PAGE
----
New Delhi: There is a sea of people at Jantar Mantar sleeping on the roads and the pavements – an unusual scene, especially at this time of the year with blankets and shawls being the only protection shielding them from the chilling Delhi winter. What makes their condition pitiable is that these people (over 5000 in number) from the Cooch Bihar region of West Bengal have been on hunger strike – without food and water – for the past three days demanding a separate state.
Trains filled with these ethnic bonafide Rajbanshi people flocked to the national capital to press their demand for Cooch Behar within the Union of India, carved out of the 10 districts of West Bengal and Assam. In the past two days, as many as 80 protesters have been claimed to be hospitalized due to weakness resulting from the Bhookh Hartal (hunger strike). One person, in fact, swooned in front of this author, who was at once rushed to the hospital.
Rishikesh, a 20-year-old young farmer, has not eaten since December 8. However, he shows an indomitable spirit towards their “legitimate agitation”.
NewsGram spoke to Nirmal Roy, the President of The Greater Cooch Behar People’s Association, to understand the issue.
Roy tells us that like other princely states, His Highness of Maharaja-ruled Cooch Behar joined the Union of India by signing the instrument of accession with the latter on August 28, 1949. Later, Cooch Behar was placed as ‘C’ Camp State in the Indian Constitution adopted on November 26, 1949.
“But on January 1, 1950, our constitutional Cooch Behar state was amalgamated with the ‘A’ Category state of West Bengal by dint of ‘290 A’ British provincial Act of 1935 by Governor General. But this Act was fully abandoned in 1939 during the World War II by the British and was not in existence in 1950. Therefore, the merger of Cooch Behar ‘C’ camp state with the ‘A’ category state of West Bengal was completely illegal and unconstitutional.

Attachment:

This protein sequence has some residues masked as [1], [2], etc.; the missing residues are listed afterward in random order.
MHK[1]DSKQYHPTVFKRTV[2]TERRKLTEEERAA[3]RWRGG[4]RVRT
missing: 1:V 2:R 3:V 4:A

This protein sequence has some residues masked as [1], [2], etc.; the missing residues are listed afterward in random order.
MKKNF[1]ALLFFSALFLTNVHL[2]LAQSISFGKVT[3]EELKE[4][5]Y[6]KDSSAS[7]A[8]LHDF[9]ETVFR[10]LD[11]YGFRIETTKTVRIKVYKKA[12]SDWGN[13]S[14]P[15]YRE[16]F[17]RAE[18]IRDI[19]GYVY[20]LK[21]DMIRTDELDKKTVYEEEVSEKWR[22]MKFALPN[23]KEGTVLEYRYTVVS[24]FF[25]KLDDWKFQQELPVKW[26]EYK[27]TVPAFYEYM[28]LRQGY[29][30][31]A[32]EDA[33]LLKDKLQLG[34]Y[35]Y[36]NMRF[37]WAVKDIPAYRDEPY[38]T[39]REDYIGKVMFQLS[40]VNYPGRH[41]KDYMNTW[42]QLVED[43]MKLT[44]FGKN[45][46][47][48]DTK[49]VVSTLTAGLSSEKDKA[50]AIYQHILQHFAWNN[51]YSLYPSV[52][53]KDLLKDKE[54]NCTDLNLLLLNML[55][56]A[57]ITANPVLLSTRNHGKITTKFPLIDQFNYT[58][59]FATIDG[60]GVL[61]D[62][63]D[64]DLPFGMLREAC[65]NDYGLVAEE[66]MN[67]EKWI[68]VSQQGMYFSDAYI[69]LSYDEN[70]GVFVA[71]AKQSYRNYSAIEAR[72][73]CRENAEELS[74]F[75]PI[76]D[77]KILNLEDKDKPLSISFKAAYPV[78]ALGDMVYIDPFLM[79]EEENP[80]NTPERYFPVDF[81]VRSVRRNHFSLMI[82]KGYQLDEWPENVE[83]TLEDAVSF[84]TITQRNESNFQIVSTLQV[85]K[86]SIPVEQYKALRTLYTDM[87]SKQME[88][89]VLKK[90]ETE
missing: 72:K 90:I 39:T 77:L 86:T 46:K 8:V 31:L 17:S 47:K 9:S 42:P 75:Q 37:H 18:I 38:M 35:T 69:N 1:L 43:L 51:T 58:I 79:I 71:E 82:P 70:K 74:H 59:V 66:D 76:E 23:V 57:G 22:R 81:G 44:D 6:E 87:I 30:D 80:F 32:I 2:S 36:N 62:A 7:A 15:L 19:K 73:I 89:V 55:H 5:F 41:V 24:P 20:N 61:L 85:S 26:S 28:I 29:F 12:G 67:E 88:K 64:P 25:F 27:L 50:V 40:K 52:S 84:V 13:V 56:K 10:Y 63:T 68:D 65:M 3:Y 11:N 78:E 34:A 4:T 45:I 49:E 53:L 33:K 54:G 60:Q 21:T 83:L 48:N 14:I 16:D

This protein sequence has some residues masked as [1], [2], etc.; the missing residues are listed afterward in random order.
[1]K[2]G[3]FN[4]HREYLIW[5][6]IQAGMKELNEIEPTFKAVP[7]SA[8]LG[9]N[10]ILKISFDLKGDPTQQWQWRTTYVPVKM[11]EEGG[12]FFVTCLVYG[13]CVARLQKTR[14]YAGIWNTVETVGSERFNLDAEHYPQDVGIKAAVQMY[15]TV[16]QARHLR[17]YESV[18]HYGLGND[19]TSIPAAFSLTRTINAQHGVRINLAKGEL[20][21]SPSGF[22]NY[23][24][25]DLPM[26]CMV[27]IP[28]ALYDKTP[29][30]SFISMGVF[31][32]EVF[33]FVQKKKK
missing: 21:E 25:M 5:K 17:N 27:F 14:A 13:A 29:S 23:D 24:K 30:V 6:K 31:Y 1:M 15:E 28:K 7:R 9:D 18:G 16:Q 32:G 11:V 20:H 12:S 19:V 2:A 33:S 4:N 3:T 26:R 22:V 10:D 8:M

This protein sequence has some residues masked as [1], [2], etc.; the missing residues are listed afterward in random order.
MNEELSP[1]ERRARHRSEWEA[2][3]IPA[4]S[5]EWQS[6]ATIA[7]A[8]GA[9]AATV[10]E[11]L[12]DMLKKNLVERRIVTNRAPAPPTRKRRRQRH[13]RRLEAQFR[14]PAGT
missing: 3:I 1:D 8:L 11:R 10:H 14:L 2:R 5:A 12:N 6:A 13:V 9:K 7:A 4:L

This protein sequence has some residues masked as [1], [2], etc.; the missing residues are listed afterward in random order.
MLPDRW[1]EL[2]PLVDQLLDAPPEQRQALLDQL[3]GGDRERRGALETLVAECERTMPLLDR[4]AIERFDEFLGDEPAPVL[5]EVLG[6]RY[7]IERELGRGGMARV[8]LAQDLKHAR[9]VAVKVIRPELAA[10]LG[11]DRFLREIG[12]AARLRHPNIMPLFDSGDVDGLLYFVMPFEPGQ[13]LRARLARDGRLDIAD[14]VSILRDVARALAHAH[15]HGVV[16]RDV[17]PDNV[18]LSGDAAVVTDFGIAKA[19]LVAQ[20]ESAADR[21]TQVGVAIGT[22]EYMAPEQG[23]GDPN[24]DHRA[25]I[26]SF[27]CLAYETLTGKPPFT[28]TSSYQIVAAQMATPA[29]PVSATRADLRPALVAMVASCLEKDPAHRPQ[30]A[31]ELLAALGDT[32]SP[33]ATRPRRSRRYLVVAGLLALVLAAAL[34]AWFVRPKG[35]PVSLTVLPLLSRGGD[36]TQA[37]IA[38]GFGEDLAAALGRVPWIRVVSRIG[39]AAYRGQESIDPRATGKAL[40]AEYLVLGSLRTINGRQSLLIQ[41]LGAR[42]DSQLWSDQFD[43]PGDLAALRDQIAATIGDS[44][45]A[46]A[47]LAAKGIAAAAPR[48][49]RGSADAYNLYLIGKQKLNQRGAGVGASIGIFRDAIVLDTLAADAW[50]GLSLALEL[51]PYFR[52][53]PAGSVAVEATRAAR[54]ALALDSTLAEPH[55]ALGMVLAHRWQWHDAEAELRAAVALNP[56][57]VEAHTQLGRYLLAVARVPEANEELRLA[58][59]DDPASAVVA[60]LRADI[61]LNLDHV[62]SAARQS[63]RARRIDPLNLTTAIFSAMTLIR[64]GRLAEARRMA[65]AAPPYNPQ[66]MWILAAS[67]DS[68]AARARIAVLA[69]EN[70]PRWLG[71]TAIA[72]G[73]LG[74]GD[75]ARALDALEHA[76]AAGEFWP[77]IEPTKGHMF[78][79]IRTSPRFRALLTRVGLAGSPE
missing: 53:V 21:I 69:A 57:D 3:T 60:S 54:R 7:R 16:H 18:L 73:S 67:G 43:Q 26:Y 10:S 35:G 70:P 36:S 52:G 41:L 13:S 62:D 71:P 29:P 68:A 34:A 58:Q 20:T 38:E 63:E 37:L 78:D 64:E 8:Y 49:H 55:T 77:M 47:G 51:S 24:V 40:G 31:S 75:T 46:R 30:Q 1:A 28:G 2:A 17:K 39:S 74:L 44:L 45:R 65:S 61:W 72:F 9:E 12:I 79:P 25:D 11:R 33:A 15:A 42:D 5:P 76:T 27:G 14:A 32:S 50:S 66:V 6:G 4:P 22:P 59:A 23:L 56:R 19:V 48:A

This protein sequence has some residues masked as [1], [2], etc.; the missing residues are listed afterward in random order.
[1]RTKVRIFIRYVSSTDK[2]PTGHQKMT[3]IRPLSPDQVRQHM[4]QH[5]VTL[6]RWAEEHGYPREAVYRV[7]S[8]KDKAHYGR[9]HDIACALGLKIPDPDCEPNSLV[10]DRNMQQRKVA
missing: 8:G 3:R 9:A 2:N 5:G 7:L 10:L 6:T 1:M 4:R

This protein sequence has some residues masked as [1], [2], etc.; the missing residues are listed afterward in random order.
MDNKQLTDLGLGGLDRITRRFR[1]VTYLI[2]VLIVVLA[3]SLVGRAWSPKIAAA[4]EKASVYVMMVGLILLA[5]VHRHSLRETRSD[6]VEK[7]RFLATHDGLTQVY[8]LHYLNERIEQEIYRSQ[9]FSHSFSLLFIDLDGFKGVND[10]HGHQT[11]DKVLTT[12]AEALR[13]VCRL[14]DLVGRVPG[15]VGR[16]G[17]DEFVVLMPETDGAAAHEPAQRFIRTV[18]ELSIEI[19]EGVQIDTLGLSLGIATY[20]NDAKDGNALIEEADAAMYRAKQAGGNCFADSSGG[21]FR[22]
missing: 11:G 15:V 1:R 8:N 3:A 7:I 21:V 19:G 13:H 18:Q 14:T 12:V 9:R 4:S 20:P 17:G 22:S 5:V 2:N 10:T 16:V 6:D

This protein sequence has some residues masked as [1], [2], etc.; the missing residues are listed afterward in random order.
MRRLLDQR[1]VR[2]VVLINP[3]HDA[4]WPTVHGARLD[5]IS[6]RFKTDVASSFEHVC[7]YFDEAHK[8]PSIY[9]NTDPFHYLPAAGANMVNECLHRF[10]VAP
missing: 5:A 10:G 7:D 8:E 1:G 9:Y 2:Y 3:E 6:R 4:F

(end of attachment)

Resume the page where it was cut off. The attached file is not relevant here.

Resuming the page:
“Since that time we have been forced to live in extreme poverty and denied basic necessities as we have no Constitutional identity,” Roy tells NewsGram.
Roy claims five districts of Cooch Behar, namely South Dinajpur, North Dinajpur, Darjeeling, Jalpaiguri and Cooch Bihar were merged with West Bengal while other five districts – Kokrajhar, Chirang, Bongaigaon, Dhubri, and Goalpara – went with Assam.
Roy’s organization was formed in 1998 and the agitation has been going on since 2000 in this regard. It is, therefore, not their first hunger strike at Jantar Mantar, the officially designated place for protests in the national capital. They first dug their heels in here on August 28, 2006. However, the then UPA government did not pay heed to their demands. Therefore, they decided to step up the agitation in 2011, at Jantar Mantar, where after 20 days of hunger strike by thousands of people, as claimed by Roy, the government opened their doors for dialogue.
Despite repeated assurances by the then Home Minister Sushil Kumar Shinde, Cooch Behar did not become a reality. On the other hand, the UPA yielded to incessant pressure exerted on them and formed the state of Telangana out of Andhra Pradesh.
There had been a series of communication between the then Prime Minister Manmohan Singh’s office and the group. However, the demand remained unfulfilled.
They were back at Jantar Mantar again on March 10 this year demanding special attention in regard to Cooch Behar’s developmental needs as promised by the then Home Minister Sardar Vallabhbhai Patel. After two days of protest, the strike was called off following Home Minister Rajnath Singh’s assurances to “look into the matter”.
“After three months when we communicated with the Home Minister, he informed us that a letter was dispatched to Prime Minister Modi in reference to the formation of Cooch Behar, adding that the final decision in this regard will be taken by the Union Cabinet.”
However, their repeated attempts to secure a meeting with PM Modi have been to no avail thus far, Roy rues.